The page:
G7 and India (18 January 2021)
G7 and India (18 January 2021)
Prime Minister Boris Johnson has invited his Indian counterpart Narendra Modi for the G7 summit as he confirmed details on Sunday for the high-level meeting to be presided over by Britain in the coastal region of Cornwall between June 11 and 13.
Johnson had extended an invitation to Modi during a phone call last year when India was chosen alongside South Korea and Australia as guest countries of the multilateral summit.
The invitation was made formal on Sunday.
Johnson also reiterated his plan to visit India ahead of the G7 summit, after a scheduled visit for Republic Day this month was called off due to the coronavirus crisis.
The Group of Seven or G7 – which is made up of the UK, Canada, France, Germany, Italy, Japan and the US – is dubbed as an open forum where the world’s most influential and open societies are brought together for close-knit discussions, with the pandemic likely to dominate this year’s talks.
Summary of the Debate
G-7 or ‘Group of Seven’:
- It is an intergovernmental organisation formed in 1975 by the top economies of the time as an informal forum to discuss pressing world issues.
- Canada joined the group in 1976, and the European Union began attending in 1977.
- Members of the G-7- Canada, France, Germany, Italy, Japan, the United Kingdom, and USA.
- The G-7 was known as the ‘G-8’ for several years after the original seven were joined by Russia in 1997.
- The Group returned to being called G-7 after Russia was expelled as a member in 2014 following the latter’s annexation of the Crimea region of Ukraine.
Britain’s interest in India:
- Covid crisis: One of the pressing reasons is covid crisis and Britain is reeling from the crisis, it had 88,000 deaths, the highest number in Europe from that crisis. AstraZeneca vaccine and KOVISHIELD vaccine being manufactured by the Serum Institute of India and this is result of friendly cooperation and India will supply this to to Britain and other countries at affordable rates.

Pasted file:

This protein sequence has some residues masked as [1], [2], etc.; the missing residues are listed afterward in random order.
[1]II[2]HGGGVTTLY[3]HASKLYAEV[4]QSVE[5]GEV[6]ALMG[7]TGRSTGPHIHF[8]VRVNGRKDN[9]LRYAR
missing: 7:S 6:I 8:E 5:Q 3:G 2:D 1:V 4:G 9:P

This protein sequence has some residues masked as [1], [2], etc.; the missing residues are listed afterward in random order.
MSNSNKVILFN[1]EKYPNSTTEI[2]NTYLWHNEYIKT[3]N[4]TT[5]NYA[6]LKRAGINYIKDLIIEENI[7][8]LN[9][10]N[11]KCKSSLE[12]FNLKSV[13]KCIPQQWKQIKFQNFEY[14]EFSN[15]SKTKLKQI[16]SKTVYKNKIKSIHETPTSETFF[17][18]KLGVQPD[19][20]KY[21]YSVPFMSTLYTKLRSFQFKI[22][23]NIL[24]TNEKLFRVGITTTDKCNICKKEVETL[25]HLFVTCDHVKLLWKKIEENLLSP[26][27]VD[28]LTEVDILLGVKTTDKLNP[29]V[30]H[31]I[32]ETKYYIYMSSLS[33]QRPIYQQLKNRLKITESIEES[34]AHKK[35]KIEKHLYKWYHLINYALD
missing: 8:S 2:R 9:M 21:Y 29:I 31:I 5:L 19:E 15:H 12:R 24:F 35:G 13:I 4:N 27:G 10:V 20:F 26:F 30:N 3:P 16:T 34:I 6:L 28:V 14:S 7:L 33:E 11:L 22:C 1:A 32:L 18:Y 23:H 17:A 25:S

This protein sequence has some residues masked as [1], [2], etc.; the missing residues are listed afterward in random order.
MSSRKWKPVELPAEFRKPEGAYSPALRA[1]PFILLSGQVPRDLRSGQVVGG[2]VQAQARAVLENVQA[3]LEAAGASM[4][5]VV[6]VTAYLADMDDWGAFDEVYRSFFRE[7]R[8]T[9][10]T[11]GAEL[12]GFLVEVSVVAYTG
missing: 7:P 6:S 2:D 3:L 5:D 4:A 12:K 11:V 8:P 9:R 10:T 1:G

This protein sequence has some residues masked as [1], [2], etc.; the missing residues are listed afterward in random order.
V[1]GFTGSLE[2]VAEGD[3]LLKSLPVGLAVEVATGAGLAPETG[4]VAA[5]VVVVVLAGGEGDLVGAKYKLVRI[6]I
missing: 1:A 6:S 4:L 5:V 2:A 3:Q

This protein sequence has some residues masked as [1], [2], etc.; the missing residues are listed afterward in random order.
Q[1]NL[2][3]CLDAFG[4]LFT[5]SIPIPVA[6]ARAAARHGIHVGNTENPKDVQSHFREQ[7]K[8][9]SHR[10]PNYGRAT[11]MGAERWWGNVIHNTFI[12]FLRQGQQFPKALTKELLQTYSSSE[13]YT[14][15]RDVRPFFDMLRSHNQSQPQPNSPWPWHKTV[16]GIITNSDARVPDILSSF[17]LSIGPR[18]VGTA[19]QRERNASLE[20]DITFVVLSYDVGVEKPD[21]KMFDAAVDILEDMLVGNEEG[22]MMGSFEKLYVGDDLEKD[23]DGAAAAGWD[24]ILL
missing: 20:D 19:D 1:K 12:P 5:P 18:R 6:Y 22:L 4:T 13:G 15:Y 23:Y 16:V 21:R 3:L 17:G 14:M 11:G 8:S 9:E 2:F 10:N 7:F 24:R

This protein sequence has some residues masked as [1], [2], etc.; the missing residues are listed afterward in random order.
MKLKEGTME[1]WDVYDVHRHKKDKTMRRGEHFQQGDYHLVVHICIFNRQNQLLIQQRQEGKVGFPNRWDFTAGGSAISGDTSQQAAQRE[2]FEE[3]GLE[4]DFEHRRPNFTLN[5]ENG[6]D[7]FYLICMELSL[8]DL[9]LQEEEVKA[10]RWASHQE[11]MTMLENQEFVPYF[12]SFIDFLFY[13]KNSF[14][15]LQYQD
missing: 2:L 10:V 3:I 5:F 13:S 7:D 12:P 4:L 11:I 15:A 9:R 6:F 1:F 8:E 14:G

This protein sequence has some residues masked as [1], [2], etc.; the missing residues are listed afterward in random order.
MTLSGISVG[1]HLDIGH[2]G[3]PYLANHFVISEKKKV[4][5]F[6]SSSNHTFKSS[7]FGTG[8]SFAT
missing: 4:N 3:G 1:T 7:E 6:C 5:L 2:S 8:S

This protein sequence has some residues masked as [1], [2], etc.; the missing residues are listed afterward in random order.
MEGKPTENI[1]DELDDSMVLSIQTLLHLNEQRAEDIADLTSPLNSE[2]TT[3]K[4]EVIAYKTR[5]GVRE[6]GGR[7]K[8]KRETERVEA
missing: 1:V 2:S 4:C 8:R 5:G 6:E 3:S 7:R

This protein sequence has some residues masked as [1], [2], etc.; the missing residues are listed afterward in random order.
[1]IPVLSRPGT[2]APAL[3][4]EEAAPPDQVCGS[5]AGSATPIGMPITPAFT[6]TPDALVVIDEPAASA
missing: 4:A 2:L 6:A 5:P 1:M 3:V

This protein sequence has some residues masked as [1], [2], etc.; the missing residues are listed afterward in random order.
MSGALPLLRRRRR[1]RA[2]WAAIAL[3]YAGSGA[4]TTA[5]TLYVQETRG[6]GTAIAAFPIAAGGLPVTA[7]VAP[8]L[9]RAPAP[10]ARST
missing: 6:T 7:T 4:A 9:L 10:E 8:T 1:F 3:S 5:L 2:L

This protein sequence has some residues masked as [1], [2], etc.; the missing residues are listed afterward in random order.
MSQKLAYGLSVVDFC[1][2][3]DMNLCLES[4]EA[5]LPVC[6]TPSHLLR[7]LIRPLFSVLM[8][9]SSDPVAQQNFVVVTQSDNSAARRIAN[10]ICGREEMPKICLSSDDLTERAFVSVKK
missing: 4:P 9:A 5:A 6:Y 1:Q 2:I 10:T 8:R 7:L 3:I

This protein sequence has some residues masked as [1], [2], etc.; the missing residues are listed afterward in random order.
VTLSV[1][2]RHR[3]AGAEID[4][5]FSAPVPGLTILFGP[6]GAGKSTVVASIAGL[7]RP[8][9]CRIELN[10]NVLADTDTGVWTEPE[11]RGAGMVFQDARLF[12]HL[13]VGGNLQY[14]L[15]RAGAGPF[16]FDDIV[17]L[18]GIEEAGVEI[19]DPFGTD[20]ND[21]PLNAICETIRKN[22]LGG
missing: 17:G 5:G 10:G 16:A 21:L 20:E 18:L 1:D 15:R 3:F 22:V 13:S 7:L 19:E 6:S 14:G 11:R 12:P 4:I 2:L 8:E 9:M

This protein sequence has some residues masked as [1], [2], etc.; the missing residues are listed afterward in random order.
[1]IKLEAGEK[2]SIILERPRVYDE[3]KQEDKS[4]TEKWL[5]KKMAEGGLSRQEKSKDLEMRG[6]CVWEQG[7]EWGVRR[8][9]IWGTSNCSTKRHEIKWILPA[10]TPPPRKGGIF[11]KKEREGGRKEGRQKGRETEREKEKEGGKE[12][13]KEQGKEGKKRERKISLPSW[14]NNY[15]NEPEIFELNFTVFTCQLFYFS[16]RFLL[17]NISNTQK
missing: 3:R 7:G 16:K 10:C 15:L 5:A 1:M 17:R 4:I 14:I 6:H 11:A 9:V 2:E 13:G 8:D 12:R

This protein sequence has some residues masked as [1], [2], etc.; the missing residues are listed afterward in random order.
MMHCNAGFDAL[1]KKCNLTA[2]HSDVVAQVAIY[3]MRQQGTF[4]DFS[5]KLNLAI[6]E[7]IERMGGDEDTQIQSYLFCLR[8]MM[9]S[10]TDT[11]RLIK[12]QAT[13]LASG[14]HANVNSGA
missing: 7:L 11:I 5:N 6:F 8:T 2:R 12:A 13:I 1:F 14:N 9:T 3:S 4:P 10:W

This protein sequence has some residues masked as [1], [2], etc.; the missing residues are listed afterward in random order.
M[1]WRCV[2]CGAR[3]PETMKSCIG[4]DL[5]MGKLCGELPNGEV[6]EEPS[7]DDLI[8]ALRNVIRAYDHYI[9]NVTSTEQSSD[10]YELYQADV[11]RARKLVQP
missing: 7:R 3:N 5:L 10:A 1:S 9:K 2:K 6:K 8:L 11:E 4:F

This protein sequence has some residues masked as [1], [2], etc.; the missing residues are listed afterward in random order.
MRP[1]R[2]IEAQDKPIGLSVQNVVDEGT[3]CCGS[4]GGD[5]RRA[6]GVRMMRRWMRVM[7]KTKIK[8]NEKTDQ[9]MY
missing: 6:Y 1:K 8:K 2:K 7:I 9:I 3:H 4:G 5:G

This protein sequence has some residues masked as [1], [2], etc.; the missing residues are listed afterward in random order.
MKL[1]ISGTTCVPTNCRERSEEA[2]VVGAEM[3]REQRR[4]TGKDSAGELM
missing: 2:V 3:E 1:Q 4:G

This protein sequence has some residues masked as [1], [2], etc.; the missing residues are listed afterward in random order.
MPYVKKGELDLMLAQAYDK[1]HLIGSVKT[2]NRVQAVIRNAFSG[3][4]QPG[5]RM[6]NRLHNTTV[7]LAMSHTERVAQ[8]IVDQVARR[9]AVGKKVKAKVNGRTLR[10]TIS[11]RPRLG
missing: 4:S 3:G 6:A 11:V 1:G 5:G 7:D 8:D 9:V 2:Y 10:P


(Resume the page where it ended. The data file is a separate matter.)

- Britain’s tilt towards the Indo-Pacific: After Britain left the European Union and after the European Union had its own investment agreement with China recently, despite US displeasure. So, Britain does not want to be left out on both counts, it’s neither in the EU nor is it pivoting to the Indo-Pacific.
- Group of democracy (D10): There was also a report that G7 should become D10. The share of the G7 in the world GDP has precipitously declined to 40 percent with the rise of Asia. So, Britain wants more partners in Asia.
- Trade: Britain are looking increasingly to the US for the bilateral trade and they will have to come to India because they are looking for big markets and India comes on top for them due to the colonial legacy, the commonwealth linkage, the English language, ease with which, the investor can come in and go out.
- Rise of China: Britain is worried about the excessive Chinese penetration into the European Union and Britain were warning against it, but the Germans want Chinese market for its automobile industries.
- Today, the geopolitical problem entering the field which is China. There is no consensus even among the developed world, even the western world as how to respond.
- Chinese have repeatedly denounced Quad, they have been concerned about formulations of the D10 or the G7 plus the Quad.
- The USA and Britain within the G7 wants to create and reshape G7 into counters to China. However, there is no consensus within the G7. Germany and Italy were unhappy at the idea of D10, because they feared that China would perceive this as an Anti-China move.
- A large number of countries in Africa, Middle east, Eastern Europe have made it very clear that they still believe that China is a central economic and political partner.
- It is strategically better for India to form a coalition to manage the hegemonic rise of China.
- India should come up with some concrete proposals for cooperative projects in the Indo-Pacific.
- The US had announced last year that India could also join the blue dot network that they already have for certification of infrastructure projects but more than certification, India need financing.
- India has to realize that G7 is basically an organization in decline. So, to some degree while the D10 is a way to help revamp it, India needs to be open to the idea that even within the G7, there are probably only three countries who are actually have a geopolitical interest that is similar to India.
- India needs to take this forward in a pragmatic way rather than in an ideological or evangelical way that means, India don’t have to go too hard on the D10, because we might be leaving out some other countries who are not formal democracies, for example, middle east countries.
Important points made by the Guests
Jitendra Nath Misra, Former Ambassador
Pramit Pal Choudhari, Foreign Editor, Hindustan Times
Sreeram Chaulia, Foreign Affairs Expert